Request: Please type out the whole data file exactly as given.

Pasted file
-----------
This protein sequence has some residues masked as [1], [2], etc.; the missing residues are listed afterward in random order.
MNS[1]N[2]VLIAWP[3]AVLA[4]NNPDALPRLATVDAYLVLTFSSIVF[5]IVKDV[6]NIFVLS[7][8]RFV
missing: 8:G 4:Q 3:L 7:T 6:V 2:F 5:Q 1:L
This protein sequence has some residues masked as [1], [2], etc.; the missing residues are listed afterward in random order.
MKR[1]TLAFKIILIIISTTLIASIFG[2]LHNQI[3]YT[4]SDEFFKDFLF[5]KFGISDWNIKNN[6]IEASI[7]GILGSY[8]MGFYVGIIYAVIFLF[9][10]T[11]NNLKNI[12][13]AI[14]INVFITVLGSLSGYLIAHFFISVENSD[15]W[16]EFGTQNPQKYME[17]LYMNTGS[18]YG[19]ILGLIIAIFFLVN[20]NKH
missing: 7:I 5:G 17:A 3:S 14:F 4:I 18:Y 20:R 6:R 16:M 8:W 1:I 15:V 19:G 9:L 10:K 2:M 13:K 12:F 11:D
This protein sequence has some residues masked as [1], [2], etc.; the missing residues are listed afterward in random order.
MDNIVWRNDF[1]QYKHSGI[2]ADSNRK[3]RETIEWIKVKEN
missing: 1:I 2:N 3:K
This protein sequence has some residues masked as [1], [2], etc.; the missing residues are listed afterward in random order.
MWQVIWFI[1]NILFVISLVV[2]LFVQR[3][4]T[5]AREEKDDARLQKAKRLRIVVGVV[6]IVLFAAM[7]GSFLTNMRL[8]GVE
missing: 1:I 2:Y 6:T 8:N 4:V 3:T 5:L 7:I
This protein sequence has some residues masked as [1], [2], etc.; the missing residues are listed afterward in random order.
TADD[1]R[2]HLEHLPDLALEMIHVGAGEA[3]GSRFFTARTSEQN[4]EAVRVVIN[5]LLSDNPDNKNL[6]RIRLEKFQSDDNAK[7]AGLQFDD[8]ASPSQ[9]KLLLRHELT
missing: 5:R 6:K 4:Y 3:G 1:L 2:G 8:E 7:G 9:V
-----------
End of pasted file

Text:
This protein sequence has some residues masked as [1], [2], etc.; the missing residues are listed afterward in random order.
MNS[1]N[2]VLIAWP[3]AVLA[4]NNPDALPRLATVDAYLVLTFSSIVF[5]IVKDV[6]NIFVLS[7][8]RFV
missing: 8:G 4:Q 3:L 7:T 6:V 2:F 5:Q 1:L
This protein sequence has some residues masked as [1], [2], etc.; the missing residues are listed afterward in random order.
MKR[1]TLAFKIILIIISTTLIASIFG[2]LHNQI[3]YT[4]SDEFFKDFLF[5]KFGISDWNIKNN[6]IEASI[7]GILGSY[8]MGFYVGIIYAVIFLF[9][10]T[11]NNLKNI[12][13]AI[14]INVFITVLGSLSGYLIAHFFISVENSD[15]W[16]EFGTQNPQKYME[17]LYMNTGS[18]YG[19]ILGLIIAIFFLVN[20]NKH
missing: 7:I 5:G 17:A 3:S 14:F 4:I 18:Y 20:R 6:R 16:M 8:W 1:I 15:V 19:G 9:L 10:K 2:M 13:K 12:F 11:D
This protein sequence has some residues masked as [1], [2], etc.; the missing residues are listed afterward in random order.
MDNIVWRNDF[1]QYKHSGI[2]ADSNRK[3]RETIEWIKVKEN
missing: 1:I 2:N 3:K
This protein sequence has some residues masked as [1], [2], etc.; the missing residues are listed afterward in random order.
MWQVIWFI[1]NILFVISLVV[2]LFVQR[3][4]T[5]AREEKDDARLQKAKRLRIVVGVV[6]IVLFAAM[7]GSFLTNMRL[8]GVE
missing: 1:I 2:Y 6:T 8:N 4:V 3:T 5:L 7:I
This protein sequence has some residues masked as [1], [2], etc.; the missing residues are listed afterward in random order.
TADD[1]R[2]HLEHLPDLALEMIHVGAGEA[3]GSRFFTARTSEQN[4]EAVRVVIN[5]LLSDNPDNKNL[6]RIRLEKFQSDDNAK[7]AGLQFDD[8]ASPSQ[9]KLLLRHELT
missing: 5:R 6:K 4:Y 3:G 1:L 2:G 8:E 7:G 9:V